he U.S. military is facing "unprecedented strains" in Afghanistan in the wake of Sunday's massacre of 17 Afghan villagers, including 9 children, allegedly at the hands of a disturbed American soldier who was on his fourth tour of duty in a decade and had previously suffered a traumatic brain injury. Afghan President Hamid Karzai has demanded that NATO pull all foreign troops out of outposts in remote villages, and return them to their bases. The Obama administration is promising justice, and the military might bring capital murder charges against the unnamed suspect. But even if he's found guilty, and acted alone, do his superiors share some of the blame for deploying a damaged, war-weary soldier?
Blame the generals: "If the allegations prove true," nothing can absolve the soldier" of his responsibility for this "cold blooded murder," says Jim Frederick at TIME. But military commanders have to answer for this "atrocity," too. If the soldier's superiors missed "red flags" — the traumatic brain injury that the soldier suffered in Iraq might have affected his behavior — they must be held accountable if we're to have any chance of preventing the next tragedy.
"Is the Army responsible for the Afghan massacre?
Blame the politicians: "Perhaps the Army could have done more," says Robert H. Scales in The Washington Post. But second-guessing the people on the front lines is unfair. The "real institutional culprit" is our leadership in Washington, which has cynically overused "one of our most precious and irreplaceable national assets: Our close-combat soldiers and Marines." Asking our troops to face 10 years of battlefield stress may have made this kind of tragedy inevitable.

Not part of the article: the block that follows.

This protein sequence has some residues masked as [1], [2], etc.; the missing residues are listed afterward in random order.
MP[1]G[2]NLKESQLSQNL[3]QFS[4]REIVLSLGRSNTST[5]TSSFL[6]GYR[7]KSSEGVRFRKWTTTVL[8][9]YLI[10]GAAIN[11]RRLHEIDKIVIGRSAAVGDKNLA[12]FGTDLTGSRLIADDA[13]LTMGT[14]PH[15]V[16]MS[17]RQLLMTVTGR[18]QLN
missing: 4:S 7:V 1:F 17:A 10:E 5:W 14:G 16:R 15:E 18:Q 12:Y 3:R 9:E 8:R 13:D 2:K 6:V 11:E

"Afghan massacre — who to blame"
It's unfair to blame anyone: Vietnam showed us that "something like this" was bound to happen some day, says USA Today in an editorial. "People crack, and they kill" — and the danger they pose is "obvious only in hindsight." It's natural to lay blame, but it's often unfair. These things happens in war, and they happen at home. The Afghan slaughter was probably "no more preventable than last month's shooting of five Ohio high school students by a classmate."
"Afghan killings a familiar nightmare for U.S."
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